The board will vote on a new member at its meeting Tuesday.

taking a stand

Colorado education leaders sign petition asking Washington officials to protect undocumented youth

PHOTO: J. Zubrzycki
DPS superintendent Tom Boasberg reads with a student at an event called Power Lunch.

Superintendents from Colorado’s two largest school districts have signed a petition asking President Trump and Congress to extend temporary protections for young undocumented immigrants — some of them teachers.

Denver’s Tom Boasberg and Jefferson County’s Dan McMinimee joined more than 1,000 educators from across the country in signing the petition drafted by the nonprofit education advocacy group Stand for Children.

The petition asks that officials keep alive former President Obama’s Deferred Action for Childhood Arrivals program and help pass the DREAM Act.

The DREAM Act, first introduced in Congress in 2001, would create a path to citizenship for undocumented immigrants who were brought to the United States as children.

The petition reads in part:

Out of concern for children and the strength of our nation, we respectfully call on officials at the highest levels of power to address this issue in an urgent way. Students must be able to attend school and graduate with a clear path toward a productive future, and teachers who were brought here as children must be able to continue to strengthen our schools and our nation.

Many in the education community raised concern after Trump was elected in November. Trump ran on a promise to deport millions of undocumented immigrants and end Obama’s deferment program. On Thursday, some of Colorado’s Latino lawmakers sent a letter to Trump asking him to back away from that promise.

Other education leaders in Colorado who signed the petition:

  • Savinay Chandrasekhar, executive director of Minds Matter of Denver, which provides tutoring and other support for low-income youth.
  • Kimberlee Sia, executive director of KIPP Colorado Schools, part of a national charter school network.
  • Lauren Trent, director of education partnerships of CareerWise Colorado, which is developing an apprenticeship program for Colorado youth set to debut this fall.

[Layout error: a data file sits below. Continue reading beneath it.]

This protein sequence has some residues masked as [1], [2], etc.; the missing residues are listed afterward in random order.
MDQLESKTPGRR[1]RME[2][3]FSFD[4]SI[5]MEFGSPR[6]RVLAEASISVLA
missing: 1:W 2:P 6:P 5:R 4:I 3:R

• Michael Clough, superintendent of Sheridan School District, southwest of Denver.
  • Patricia Hanrahan, deputy superintendent of Englewood Schools.

Numerous Denver Public Schools teachers also signed the petition.

petition drive

School chiefs in Memphis, Nashville join education leaders urging protection of ‘Dreamers’ under Trump

The superintendents of Tennessee’s two largest school districts are among 1,500 education leaders to sign a petition asking for continued protection from deportation for “Dreamers,” young people brought to the U.S. as children.

Dorsey Hopson

Dorsey Hopson of Shelby County Schools and Shawn Joseph of Metropolitan Nashville Public Schools are among chiefs of at least 15 urban districts to sign the letter. Also joining the campaign are at least 30 educators from mostly Memphis and Nashville, as well as leaders from charter and nonprofit organizations and teacher’s unions from across the nation.

The petition was released this week before Donald Trump’s inauguration on Friday as the nation’s 45th president. During his presidential campaign, Trump vowed to do away with the federal policy known as Deferred Action for Childhood Arrivals Policy, or DACA, as part of a crackdown on illegal immigration. However, he recently told Time magazine that he would “work something out” for people known as “Dreamers,” so named for the failed DREAM Act legislation that would provide a path toward citizenship.

The petition calls DACA “crucially important to public education across the country” and also urges passage of the DREAM Act. The drive was organized by Stand for Children, a nonprofit group that advocates for education equity in 11 states, including Tennessee.

Cardell Orrin, director of Stand for Children in Memphis, said the signatures show that “leaders in Nashville and Memphis care about what’s happening with our kids and want to see the dream continue for Dreamers.”

He added that school leaders are mobilized to work together in behalf of students if Trump attempts to do away with DACA.

“There may not be as many undocumented students here as in some of the others states (such as) Texas or Arizona. But this could still have great impact on kids in Tennessee,” Orrin said.

Among other Tennesseans signing the petition as of Friday were:

  • Marcus Robinson chief executive officer, Memphis Education Fund
  • Maya Bugg, chief executive officer, Tennessee Charter School Center
  • Brian Gilson, chief people officer, Achievement Schools, Memphis
  • Sonji Branch, affiliate director, Communities in Schools of Tennessee
  • Sylvia Flowers, executive director of educator talent, Tennessee Department of Education
  • Ginnae Harley, federal programs director, Knox County Schools

Read what Trump’s inauguration means for one undocumented Nashville student-turned-teacher.